Millions Without Connectivity, Banks in Disarray, and Taiwan’s Semiconductor Powerhouse Grinds to a Halt in the Face of a Potential Chinese Invasion. The island’s security planners run simulated worst-case scenarios constantly to prepare for the day Beijing decides to try to take over. This is a crucial task often overlooked by those outside the region. But for the US to be successful in helping defend Taiwan, it must believe that Taiwan is truly a friend and not just an object of Chinese aggression.
But the real problem with a war with China isn’t invading or reunifying the island under Chinese rule. It’s a more significant challenge that spans years and costs trillions of dollars. Therefore, the US must be careful how it approaches any conflict with China over Taiwan, particularly given its current economic woes.
The US must think about defending Taiwan in ways that don’t involve a costly and ill-planned invasion of its territory. That means rethinking its defense budget to invest in new capabilities like counterinsurgency, intelligence, surveillance and reconnaissance, and cyber warfare. It also means reducing its dependence on expensive, vulnerable, and complicated systems for command, control, communications, and weapons platforms. Many of those systems are legacy technologies that don’t have the same relevance today, and they’re a drain on an already stretched military budget.
One area that needs a major revamp is logistics. This includes establishing a base to handle heavy supplies of troops and equipment and developing an emergency airlift capability. A failure in this area could spell disaster for any American-backed operation, as the experience of Ukraine shows. When the Ukrainian military ran out of fuel, it couldn’t use its helicopters or land transport to replenish its stockpiles. In a similar situation, if an ample supply of supplies gets held up by Chinese forces, it may be months before the US can get them to Taiwan.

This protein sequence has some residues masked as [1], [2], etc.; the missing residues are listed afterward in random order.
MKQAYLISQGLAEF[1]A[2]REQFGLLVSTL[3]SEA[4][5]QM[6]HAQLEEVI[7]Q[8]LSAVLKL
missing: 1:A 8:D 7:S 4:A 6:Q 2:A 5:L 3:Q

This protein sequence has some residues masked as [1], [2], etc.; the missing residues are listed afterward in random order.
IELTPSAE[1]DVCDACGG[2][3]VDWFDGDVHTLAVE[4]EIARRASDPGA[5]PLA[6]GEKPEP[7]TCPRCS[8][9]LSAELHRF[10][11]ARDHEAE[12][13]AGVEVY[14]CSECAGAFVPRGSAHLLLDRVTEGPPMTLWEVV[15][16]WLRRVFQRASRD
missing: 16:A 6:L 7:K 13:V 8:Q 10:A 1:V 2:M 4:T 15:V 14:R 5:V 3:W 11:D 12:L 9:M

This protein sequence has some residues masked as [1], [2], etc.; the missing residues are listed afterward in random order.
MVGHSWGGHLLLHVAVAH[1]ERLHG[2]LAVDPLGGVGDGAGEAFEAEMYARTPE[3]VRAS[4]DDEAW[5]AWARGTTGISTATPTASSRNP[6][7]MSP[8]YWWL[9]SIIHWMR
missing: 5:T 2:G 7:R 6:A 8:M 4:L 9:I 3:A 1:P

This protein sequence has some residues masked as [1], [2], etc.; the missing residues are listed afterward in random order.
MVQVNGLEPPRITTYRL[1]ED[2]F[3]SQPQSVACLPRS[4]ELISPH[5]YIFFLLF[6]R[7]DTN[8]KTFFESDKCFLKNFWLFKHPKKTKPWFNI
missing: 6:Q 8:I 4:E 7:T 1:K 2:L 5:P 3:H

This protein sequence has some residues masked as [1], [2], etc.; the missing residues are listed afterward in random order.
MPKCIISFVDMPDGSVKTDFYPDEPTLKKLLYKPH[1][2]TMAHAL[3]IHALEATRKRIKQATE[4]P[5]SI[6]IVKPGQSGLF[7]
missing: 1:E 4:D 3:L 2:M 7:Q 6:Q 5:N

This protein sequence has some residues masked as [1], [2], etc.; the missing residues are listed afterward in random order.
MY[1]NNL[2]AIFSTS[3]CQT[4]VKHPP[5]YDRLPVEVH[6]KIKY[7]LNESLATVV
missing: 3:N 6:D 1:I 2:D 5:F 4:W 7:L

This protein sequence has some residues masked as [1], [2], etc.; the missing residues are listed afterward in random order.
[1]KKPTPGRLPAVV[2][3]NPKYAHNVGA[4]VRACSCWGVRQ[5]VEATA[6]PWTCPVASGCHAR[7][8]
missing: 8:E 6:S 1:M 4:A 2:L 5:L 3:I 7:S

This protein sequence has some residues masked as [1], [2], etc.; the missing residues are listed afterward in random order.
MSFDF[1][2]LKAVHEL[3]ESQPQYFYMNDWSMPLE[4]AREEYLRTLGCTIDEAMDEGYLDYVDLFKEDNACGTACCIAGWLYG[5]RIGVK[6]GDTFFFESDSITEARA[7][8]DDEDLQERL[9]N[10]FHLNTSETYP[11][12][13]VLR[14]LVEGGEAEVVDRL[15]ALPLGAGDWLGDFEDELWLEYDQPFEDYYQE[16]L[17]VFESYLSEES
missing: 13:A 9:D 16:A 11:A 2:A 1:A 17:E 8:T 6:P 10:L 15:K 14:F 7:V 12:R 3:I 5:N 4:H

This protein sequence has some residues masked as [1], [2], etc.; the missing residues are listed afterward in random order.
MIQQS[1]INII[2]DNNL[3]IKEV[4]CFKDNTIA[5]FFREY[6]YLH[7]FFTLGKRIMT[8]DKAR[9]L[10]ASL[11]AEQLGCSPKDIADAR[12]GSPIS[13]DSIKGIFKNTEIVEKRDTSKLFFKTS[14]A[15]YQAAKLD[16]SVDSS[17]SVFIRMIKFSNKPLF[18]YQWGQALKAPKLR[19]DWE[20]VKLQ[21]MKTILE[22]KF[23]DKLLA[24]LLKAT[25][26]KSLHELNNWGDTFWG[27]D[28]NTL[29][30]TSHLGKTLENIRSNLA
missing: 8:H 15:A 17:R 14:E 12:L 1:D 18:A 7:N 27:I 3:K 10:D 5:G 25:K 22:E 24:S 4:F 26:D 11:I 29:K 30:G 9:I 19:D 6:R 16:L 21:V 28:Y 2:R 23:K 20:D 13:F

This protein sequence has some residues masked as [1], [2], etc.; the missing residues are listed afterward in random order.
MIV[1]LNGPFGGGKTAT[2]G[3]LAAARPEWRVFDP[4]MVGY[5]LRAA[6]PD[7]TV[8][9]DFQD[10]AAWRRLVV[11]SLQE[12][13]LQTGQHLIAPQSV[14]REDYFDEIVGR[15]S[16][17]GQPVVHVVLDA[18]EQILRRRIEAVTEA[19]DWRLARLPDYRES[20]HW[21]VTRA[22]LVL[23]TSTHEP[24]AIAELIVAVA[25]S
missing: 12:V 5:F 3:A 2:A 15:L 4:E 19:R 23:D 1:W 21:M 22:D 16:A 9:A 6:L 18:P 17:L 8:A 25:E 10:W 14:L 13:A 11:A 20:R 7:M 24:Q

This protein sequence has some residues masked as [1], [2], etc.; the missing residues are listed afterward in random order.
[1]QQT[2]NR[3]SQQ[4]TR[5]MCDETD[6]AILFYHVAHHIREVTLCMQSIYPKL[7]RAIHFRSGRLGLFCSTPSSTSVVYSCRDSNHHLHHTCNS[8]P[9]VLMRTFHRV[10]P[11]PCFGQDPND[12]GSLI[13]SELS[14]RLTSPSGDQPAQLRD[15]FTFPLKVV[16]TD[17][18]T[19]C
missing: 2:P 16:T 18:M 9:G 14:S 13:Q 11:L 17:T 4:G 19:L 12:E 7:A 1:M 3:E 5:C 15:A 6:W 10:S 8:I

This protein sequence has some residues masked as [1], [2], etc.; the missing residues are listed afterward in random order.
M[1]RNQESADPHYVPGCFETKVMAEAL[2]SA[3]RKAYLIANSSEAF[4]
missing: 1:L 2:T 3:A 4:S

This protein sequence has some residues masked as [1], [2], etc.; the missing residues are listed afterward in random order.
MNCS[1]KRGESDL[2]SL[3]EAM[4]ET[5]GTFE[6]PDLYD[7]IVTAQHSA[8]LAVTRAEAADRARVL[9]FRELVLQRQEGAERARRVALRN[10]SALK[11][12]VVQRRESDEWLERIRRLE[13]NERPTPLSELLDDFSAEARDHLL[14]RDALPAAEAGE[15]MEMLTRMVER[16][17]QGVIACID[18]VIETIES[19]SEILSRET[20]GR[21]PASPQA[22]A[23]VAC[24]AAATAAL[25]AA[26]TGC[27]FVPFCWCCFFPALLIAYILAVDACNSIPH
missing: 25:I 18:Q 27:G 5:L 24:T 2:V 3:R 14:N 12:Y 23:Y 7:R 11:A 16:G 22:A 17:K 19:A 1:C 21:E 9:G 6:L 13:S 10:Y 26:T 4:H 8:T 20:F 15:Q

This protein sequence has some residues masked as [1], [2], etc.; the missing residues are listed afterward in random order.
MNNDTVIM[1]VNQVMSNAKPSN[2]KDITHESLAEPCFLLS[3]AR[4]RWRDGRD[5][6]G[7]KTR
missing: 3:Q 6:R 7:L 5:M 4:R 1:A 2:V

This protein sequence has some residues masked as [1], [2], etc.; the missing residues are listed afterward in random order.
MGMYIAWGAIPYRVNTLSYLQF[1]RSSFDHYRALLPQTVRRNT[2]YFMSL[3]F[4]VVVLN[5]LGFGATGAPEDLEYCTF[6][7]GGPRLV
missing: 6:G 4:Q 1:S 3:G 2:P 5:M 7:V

The other key issue is addressing the “Ukraine model.” That refers to how the US and Western aid slowly trickled into that country once Russia started its military assault. It’s a lesson that Taiwan must learn from and act on quickly.
While some experts believe a full-scale invasion of Taiwan is unlikely, others are less optimistic about the threat from Beijing. Dan Grazier, a senior policy fellow at the Project on Government Oversight, believes a Chinese attack will disrupt the trade in food and fuel that China relies on for its survival and could trigger a collapse of the Chinese economy in short order.
A more likely scenario is a series of strategic moves from China designed to pressure or subdue Taiwan. These could range from stepped-up coercion to an outright military invasion. The latter is a more daunting task because it’s likely to lead to a prolonged war that could bring in international sanctions against China, as well as a US-led blockade of the country.